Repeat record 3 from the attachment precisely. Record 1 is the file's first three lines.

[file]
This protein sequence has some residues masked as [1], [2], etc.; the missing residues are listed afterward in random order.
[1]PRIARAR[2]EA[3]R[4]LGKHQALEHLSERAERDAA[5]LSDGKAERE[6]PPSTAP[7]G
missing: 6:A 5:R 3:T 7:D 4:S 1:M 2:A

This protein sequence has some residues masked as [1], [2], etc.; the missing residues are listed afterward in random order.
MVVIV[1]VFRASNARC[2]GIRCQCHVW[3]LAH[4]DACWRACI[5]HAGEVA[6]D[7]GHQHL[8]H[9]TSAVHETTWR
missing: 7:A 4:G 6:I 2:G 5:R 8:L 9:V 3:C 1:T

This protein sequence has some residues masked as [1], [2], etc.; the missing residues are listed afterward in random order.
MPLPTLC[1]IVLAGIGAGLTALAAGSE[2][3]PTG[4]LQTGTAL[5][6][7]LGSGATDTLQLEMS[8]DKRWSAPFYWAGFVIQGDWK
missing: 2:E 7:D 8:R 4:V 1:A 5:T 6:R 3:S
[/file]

This protein sequence has some residues masked as [1], [2], etc.; the missing residues are listed afterward in random order.
MPLPTLC[1]IVLAGIGAGLTALAAGSE[2][3]PTG[4]LQTGTAL[5][6][7]LGSGATDTLQLEMS[8]DKRWSAPFYWAGFVIQGDWK
missing: 2:E 7:D 8:R 4:V 1:A 5:T 6:R 3:S